Sunday, December 15, 2013

What's Your Family Identity?

I love this time of year! As soon as November 1 makes its debut, the Noffsinger family kicks into high gear for a very busy holiday season. With 5 granddaughters playing basketball and 3 grandsons keeping David and me on our toes, we seldom have a quiet moment until January 2. But we love it. And what makes the holiday season so special to me is.......tradition. Now I know tradition has gotten some bad press lately but humor me; for us, tradition and family go hand in hand.

All we have to do is look around us and watch the news to know that children today are suffering from a lack of what I call "family identity". Family bonds are formed very early in a child's life. We know that children learn best from repetition. (why did your teacher insist you write your spelling words 10 times each for homework on Monday night?) And what better way to give your kids a sense of family than those family traditions that we practice year after year?

Here are 6 things you as a family can do this Christmas season (some cost nothing and some cost very little) that will develop your child's family identity and start traditions they will want to carry on in their own families some day.

1. As a family, visit a live nativity.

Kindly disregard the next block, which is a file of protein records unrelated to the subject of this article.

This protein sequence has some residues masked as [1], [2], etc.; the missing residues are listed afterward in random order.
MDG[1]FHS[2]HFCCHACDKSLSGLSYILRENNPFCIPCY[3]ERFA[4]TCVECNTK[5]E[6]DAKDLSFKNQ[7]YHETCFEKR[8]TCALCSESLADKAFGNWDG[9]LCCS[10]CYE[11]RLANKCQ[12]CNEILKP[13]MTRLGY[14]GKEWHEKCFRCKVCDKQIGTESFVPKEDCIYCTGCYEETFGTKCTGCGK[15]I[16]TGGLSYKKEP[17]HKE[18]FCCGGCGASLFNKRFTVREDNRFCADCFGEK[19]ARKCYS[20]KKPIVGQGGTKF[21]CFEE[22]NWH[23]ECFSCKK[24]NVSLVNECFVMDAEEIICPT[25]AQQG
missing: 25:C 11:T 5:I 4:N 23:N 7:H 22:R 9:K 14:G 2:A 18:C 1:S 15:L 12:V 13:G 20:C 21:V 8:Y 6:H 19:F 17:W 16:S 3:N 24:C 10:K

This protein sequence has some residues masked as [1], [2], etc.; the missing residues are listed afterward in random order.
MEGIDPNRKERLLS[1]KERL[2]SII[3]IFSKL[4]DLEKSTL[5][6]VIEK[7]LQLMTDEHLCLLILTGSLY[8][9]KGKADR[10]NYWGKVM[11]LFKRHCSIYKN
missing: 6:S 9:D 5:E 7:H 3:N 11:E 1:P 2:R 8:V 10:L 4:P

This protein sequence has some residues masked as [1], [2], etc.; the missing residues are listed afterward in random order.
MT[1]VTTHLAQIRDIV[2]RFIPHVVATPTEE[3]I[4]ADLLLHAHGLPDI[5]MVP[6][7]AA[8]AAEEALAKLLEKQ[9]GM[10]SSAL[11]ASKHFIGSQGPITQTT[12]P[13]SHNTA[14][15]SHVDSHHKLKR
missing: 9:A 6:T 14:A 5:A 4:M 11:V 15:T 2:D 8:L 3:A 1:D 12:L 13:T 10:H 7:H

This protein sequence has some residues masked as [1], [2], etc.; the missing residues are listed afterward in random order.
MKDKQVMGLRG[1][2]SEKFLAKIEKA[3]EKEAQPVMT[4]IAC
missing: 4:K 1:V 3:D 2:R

In our area we have some really good ones that involve lots of animals, and scenes of that blessed night in Bethlehem. Most children are visual learners, especially small children, and seeing the story of the birth of Christ unfold right before their eyes, (camels, donkeys, sheep, and hay) will make a lasting impression. A big
THANK YOU to all the churches who so creatively give of their time, finances, talents and spiritual gifts to bring the nativity to life.

2. Involve your kids in your church Christmas play.
Oh my goodness, I could not begin to tell you all the sweet memories I have of my boys in their shepherds costumes, fighting with their staffs in the church basement before their play, head pieces falling off, and children tripping on their long robs, angels crying for their Mamas, and Mary and Joseph fighting over the doll that was supposed to represent baby Jesus. Church Christmas plays are a great family tradition and the memories will last a lifetime.

3. Teach your children the importance of giving to others.
This is a tradition that will shape their attitude toward those in need and develop in them a compassionate heart. I learned this quite by accident as a young Mom. My Mom and I were coming out of KMart one day when my son Bryan, who was about 3 years old, reached into his pocket, took out some loose change that he had been carrying around for a while, walked up to the Salvation Army kettle and put it in, no prompting from us. You better believe I made sure every year after that, my boys put money in that kettle, helped fix Christmas baskets at church, AND participated in delivering them. When I hear Moms speak negatively about the lack of gratitude in their children, I have to wonder where they learned it. You see, a thankful heart is a "learned thing" that is taught to children by parents who demonstrate a thankful heart in their daily lives. Ephesians 5:20 commands us to "give thanks always for all things."

4. Encourage your children to choose a gift for a family member, buy the gift (or gifts), wrap the gift, then personally give it to the person they bought it for.
This really teaches them the art of gift giving and teaches them to put some thought, effort, time, and their own resources into giving to others.